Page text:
Davis rolled his shoulders and took three deep breaths. He figured he would be feeling something at this point, but the weight of his eyelids grew. He grabbed the bag and pulled out the other pill. He snapped it in half and swallowed each piece with a buildup of saliva, wincing as the chalky taste crawled through his body.
He passed another sign for the Dixie Diner. It was coming up on the right in 12 miles. His stomach moaned and he realized he hadn’t relieved himself in hours. He needed gas too. I’ll pull over, piss, grab some coffee, fill the tank, and be back on the road in 15, he said to himself. He looked at Annabel.
I won’t be late.
The exit winded off the interstate in similar design to a crescent moon. Davis followed the road until he saw the store’s lights beaming in the dull sky. He yawned and turned into the diner.
The brakes hissed as his truck came to a stop beside a gas pump. Davis checked his phone again.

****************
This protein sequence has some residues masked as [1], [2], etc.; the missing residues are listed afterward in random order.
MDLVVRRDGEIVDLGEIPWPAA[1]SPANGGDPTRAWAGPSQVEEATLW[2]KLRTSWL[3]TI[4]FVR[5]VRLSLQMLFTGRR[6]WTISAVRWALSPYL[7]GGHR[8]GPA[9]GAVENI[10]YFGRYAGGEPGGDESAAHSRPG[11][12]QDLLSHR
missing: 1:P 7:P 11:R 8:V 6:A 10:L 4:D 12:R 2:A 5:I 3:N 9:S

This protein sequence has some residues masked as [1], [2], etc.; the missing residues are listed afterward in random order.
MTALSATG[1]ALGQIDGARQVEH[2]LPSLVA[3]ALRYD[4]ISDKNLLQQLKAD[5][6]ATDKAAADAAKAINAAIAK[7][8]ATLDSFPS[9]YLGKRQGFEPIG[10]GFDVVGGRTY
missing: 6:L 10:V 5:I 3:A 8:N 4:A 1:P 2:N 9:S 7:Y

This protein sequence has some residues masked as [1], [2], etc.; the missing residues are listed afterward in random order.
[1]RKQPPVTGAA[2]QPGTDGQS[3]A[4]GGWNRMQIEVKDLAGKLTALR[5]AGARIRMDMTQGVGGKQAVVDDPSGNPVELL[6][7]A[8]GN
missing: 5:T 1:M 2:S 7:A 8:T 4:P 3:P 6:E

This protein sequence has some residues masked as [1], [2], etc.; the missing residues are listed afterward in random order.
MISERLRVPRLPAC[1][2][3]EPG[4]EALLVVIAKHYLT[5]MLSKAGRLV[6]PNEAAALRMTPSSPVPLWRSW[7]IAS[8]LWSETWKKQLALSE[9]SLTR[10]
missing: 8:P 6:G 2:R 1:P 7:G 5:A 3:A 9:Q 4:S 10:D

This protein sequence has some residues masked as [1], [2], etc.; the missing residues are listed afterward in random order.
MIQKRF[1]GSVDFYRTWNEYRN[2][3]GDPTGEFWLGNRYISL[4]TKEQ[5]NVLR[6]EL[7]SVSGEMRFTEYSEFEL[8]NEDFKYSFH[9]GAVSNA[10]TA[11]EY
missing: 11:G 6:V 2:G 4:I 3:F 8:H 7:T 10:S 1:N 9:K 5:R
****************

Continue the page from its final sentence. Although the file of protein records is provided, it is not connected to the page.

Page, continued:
Fifteen minutes, he said.
He grabbed his wallet and climbed down the metal step attached to the truck’s frame. He stretched his arms above his head, pulling muscles and tendons, and popping joints. He expected his limbs to be stiff and sore, but they were almost numb. He felt weaker, light-headed, and the pump felt heavier. The smell of diesel fuel pouring into the truck made him nauseous. Davis thought it had been too long since his last smoke, and headed toward the buzzing lights and faint music of the diner.
The hair on his arms stiffened in the early morning air as he thought about the tablets digesting in his stomach. He lit a cigarette, drew on it, blew smoke out of his nose then mouth, and spit onto the pavement. The energy and focus he had been promised was a lie. He didn’t blame the trucker who sold him the bad pills though. Davis figured he was no different than himself. He was just trying to make some money like everyone else.